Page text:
Palazzo Minotto - Venice

Westox Cocoon Palazzo Minotto

The Palazzo Barbarigo Minotto (also called Palazzo Minotto Barbarigo) is a 15th-century palace on the Grand Canal in Venice, northern Italy, next to the much larger Palazzo Corner.

Built in the Venetian Gothic style, it was originally two palaces, Palazzo Barbarigo and Palazzo Minotto, later joined together. The Barbarigo palace was owned by the Barbarigo family for several centuries and was the birthplace of Gregorio Barbarigo, who once refused the Papal Crown. It was later owned by the Minotto and Martinengo families.

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The Test

Two masonry surfaces, one of brick and another of brick wall covered with venetian "Marmorino" plaster render on the first floor of Palazzo Minotto in Venice, were chosen to assess the extraction capabilities of soluble salts by the "Westox Cocoon" poultice produced by Westlegate Pty. Revesby, Australia, in comparison to the standard system used in current practice composed of a mixture of Arbocel + Sepiolite.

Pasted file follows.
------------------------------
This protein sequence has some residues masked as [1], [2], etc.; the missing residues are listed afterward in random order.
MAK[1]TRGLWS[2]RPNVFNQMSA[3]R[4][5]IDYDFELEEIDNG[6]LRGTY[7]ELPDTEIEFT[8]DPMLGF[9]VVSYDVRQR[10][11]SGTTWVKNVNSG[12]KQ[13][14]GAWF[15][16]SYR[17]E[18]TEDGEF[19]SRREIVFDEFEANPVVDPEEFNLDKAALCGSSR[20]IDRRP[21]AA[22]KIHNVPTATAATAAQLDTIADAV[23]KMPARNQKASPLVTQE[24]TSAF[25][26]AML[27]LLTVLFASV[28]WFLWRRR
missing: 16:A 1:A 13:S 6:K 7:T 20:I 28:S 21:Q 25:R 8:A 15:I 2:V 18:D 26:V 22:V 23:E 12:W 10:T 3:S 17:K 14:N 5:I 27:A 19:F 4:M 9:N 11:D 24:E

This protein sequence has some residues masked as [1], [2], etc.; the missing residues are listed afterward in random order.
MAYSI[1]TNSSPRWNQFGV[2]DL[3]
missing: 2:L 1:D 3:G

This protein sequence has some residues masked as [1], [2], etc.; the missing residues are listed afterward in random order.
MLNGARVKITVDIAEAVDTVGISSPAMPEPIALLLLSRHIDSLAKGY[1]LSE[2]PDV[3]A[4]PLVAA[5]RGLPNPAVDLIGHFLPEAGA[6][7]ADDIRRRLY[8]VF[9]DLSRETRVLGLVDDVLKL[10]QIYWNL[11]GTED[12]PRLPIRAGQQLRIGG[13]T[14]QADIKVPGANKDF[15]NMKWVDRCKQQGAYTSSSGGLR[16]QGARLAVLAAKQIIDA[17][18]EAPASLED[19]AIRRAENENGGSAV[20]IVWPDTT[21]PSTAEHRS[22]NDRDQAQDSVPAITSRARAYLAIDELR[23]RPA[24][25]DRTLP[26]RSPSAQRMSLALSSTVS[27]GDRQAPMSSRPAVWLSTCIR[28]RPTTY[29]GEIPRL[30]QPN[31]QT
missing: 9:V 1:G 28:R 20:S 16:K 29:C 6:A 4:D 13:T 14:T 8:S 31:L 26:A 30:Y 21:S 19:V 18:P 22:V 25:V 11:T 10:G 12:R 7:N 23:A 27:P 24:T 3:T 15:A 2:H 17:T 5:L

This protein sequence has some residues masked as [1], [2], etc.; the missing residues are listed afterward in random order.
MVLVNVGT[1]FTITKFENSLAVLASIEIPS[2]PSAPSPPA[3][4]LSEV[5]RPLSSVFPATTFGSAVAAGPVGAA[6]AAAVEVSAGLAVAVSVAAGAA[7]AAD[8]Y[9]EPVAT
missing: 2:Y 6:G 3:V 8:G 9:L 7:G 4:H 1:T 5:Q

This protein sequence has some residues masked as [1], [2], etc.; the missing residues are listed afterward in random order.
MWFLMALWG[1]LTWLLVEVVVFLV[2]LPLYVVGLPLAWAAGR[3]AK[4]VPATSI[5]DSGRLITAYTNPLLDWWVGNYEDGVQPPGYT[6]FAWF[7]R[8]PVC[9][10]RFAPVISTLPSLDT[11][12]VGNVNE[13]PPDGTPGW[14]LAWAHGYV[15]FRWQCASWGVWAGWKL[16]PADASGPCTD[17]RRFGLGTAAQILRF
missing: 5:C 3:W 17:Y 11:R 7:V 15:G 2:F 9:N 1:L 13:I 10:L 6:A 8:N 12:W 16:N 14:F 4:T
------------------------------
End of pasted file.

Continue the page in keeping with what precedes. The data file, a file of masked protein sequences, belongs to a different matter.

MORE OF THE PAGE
The performance of the poultices was evaluated by determining the salt content in the poultice materials (direct extractive capacity) and in the treated wall surfaces (indirect extractive capacity) by comparison before and after two poulticing applications. The salt content of the experimental areas was
measured in samples taken at various depths with a drill.

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The Result

The results have shown, in samples taken at various depths after the second application, a very similar residual presence of salts both in the brick and in the Marmorino for the two treatments. Instead, the situation after the first application shows a different behaviour depending on the type of poultice used.

The walls treated with Westox Cocoon show a decrease in the saline content in the most superficial layers while those treated with Arbocel + Sepiolite show an increase in saline content in depth as if this poultice summoned the salts from within the wall without being able to absorb them. In regards to
the extraction capacities, this is significantly more constant for the Westox Cocoon poultice, which shows to be able to extract a good amount of salt after the first poulticing. This amount increases with the second application.

The Arbocel + Sepiolite poultice seems, initially after the first application, to summon the salts from within the wall without being able to extract them. For this poultice these last results indicate clearly, more so than for Westox Cocoon, the need for least two applications in sequence.